As home prices drop, Colorado’s real estate industry looks to history to understand trends
If you’re house hunting, there are plenty of homes available in Colorado — nearly 10,000 at the end of March, which is up 41.8% from a year ago.
Prices are a bit lower, too.
If you need a loan to pay for the house, though, that’ll cost more than it would have a year ago. Even so, mortgage loan rates are about where they were in 2008. And that’s roughly two-thirds lower than the peak in the early 1980s.
The way Colorado Realtors see it is that while the for-sale market has slowed significantly and median sale prices have dropped, it’s been worse. Way worse. And now, the market appears to be settling down with the latest inflation report showing prices aren’t rising as fast as before and the Federal Reserve considering a pause on upping interest rates. (More on that below.)
“The reality is that there’s a bunch of people that need to buy and sell homes. Their life situation changed. That’s a natural thing. It’s not like the world’s come to an end. It’s just slowing down,” said Realtor David S. Anderson, with Re/Max of Pueblo. “And we’re probably getting more to a more neutral market that we haven’t been in since ’19 when you were looking at three to four months on the market.”
Anderson has a point. Just look at the March home sales data from the Colorado Association of Realtors between 2014 and 2023.
The count of houses sold in March is closer to where it was in 2019 in the seven-county Denver metro area, according to the latest “Market Trends” report from the Colorado Association of Realtors. Statewide, the number of days a house sat on the market before someone bought it was back to the more leisurely pace of 2019 as well. As for inventory? Bidding wars are rarer. Houses are available, though there are fewer for sale now than two years ago.
In the largest market, median sale prices fell 12.6% to $650,000 in the city of Denver, and that’s kind of a relief for the real estate industry because the frenzy pushed prices up so high, many prospective buyers left disappointed even after offering more than the asking price on multiple properties.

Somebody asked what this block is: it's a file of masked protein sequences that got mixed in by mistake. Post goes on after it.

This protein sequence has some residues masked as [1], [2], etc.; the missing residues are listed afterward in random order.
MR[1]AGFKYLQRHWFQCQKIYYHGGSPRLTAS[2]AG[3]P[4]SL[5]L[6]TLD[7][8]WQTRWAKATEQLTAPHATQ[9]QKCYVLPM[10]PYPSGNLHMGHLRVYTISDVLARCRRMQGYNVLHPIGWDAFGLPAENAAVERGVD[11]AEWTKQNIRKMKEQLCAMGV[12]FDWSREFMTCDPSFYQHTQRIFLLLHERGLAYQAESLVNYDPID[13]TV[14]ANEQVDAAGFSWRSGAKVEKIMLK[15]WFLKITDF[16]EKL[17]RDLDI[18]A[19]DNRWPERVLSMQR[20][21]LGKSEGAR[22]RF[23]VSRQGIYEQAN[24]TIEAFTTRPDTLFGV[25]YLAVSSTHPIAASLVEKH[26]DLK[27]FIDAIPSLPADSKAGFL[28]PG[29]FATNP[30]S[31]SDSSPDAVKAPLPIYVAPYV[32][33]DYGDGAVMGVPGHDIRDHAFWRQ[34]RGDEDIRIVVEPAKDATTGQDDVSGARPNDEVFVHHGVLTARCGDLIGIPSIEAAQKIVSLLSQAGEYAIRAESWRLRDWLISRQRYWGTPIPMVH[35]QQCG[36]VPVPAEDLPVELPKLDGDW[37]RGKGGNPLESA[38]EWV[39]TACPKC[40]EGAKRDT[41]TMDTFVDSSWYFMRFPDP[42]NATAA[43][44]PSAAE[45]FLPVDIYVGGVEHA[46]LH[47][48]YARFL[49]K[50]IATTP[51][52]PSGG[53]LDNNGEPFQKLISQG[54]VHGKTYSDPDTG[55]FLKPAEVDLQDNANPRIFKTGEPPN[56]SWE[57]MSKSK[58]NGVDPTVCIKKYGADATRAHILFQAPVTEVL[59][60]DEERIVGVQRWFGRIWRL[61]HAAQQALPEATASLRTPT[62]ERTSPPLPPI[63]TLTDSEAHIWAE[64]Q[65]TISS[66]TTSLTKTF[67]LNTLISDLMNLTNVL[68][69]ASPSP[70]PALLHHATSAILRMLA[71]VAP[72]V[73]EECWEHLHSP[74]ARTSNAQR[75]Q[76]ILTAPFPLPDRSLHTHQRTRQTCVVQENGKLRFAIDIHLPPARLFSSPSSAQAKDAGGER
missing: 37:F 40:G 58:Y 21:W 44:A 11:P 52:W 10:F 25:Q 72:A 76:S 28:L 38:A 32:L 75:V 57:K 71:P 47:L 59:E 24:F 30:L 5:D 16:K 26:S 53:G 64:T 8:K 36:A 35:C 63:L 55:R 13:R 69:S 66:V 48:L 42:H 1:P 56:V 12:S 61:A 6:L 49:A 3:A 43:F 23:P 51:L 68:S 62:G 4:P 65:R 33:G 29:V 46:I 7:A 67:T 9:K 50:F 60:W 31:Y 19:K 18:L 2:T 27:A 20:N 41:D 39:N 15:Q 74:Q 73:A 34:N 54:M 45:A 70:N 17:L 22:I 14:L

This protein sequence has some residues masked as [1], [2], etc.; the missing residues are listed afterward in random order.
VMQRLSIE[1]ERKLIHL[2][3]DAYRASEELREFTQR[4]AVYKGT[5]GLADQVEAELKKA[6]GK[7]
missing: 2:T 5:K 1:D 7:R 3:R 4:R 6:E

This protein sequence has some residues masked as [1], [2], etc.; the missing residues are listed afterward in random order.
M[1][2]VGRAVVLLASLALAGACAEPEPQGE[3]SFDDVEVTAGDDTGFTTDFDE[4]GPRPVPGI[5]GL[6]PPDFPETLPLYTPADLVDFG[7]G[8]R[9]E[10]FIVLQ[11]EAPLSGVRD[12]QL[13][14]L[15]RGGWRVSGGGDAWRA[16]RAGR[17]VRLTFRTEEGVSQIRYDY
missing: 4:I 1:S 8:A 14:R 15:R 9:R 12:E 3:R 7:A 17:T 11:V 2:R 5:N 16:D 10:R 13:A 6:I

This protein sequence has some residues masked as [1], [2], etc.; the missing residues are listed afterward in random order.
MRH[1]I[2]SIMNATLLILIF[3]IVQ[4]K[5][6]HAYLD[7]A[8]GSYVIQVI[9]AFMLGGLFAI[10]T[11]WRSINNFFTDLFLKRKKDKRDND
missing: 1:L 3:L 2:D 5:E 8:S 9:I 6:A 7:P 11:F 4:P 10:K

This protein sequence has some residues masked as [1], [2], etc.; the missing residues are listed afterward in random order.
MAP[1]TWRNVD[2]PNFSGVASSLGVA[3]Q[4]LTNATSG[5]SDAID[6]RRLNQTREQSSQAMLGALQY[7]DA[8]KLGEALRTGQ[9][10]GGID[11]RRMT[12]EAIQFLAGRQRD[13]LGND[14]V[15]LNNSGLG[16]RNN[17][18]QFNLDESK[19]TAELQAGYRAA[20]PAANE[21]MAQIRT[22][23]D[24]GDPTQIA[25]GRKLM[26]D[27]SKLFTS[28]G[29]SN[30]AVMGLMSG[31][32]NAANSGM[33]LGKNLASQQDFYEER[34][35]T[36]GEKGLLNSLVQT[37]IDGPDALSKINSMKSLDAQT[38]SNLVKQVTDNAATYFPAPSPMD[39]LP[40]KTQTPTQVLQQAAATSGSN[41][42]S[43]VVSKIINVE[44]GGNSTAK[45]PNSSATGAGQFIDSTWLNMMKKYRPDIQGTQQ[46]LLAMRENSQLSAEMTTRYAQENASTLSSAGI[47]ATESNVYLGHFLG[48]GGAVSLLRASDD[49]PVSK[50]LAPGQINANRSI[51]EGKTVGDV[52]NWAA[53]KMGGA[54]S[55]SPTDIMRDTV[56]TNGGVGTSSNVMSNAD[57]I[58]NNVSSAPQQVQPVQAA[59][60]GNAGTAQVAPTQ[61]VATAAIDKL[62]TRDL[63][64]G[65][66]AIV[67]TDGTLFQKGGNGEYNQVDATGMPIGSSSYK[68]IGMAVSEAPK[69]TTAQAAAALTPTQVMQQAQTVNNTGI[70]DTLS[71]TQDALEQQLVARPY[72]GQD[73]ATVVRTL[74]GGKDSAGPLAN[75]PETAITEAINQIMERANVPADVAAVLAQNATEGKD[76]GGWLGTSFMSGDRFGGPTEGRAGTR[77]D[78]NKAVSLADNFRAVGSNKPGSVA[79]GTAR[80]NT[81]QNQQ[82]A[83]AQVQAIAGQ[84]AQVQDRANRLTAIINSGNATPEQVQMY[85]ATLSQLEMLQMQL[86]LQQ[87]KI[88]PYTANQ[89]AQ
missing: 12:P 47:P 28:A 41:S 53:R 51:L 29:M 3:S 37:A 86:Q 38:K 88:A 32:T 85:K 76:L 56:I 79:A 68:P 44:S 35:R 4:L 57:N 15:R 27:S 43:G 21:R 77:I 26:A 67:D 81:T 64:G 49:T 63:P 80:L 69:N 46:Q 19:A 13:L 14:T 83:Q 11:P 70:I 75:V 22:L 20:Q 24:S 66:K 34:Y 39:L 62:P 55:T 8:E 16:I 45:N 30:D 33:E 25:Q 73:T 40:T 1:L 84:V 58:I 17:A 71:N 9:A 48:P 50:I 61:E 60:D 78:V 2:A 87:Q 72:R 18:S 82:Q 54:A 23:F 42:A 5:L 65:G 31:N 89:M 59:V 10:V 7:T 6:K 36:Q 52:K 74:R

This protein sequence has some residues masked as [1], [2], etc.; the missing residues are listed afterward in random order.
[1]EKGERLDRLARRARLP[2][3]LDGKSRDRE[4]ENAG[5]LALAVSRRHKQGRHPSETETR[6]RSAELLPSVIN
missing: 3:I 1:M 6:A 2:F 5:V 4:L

“It’s like the heavens have opened up and a giant eraser has come down from the sky and is just kind of erasing all of the 2021 and 2022 madness,” said Matthew Leprino, CEO of Denver-based real estate brokerage Remingo. “Yes, prices are decreasing (but) they’re still higher than they were in 2020. And ’21 and ’22 were weird. They were bad. They were really expensive. But we don’t appear to be going into a huge regression. It might just be that we’re bouncing back out.”
The low interest rates in the past couple of years — between 2% and 3% — are gone, with mortgage loan rates at 6.39%, as of Friday, according to Mortgage News Daily. Buying a lower-median-priced home in Denver at today’s higher interest rate is nearly $300 more per month than last year’s higher-priced home at a lower interest rate according to Bankrate’s mortgage calculator.
“The public has gotten very spoiled thinking they should get a 2% or 3% interest rate. That’s not going to happen again,” Anderson said. “If you get down into 5%, you’re getting a damn good interest rate. And 7% is actually very good.”
Buyers haven’t stopped buying houses in Colorado.
Sunny Banka, who sells houses in Aurora and Centennial, blamed cold weather for keeping people from home shopping in March. But in April, she’s expecting different results. Shoppers have had a year to get used to higher interest rates. Currently in Aurora, there are 409 single family houses for sale and 418 with pending sales.
“We are getting bidding wars,” said Banka, who has been a Realtor for 44 years. “A (colleague) put a $550,000 home on the market over the weekend and had 80 showings and 14 offers. It sold for about $30,000 over (the list price).”
The house must be priced right and in a good neighborhood, said Banka, whose clients are split between buyers and sellers. She said she has to educate them about what it takes to be in the housing market today.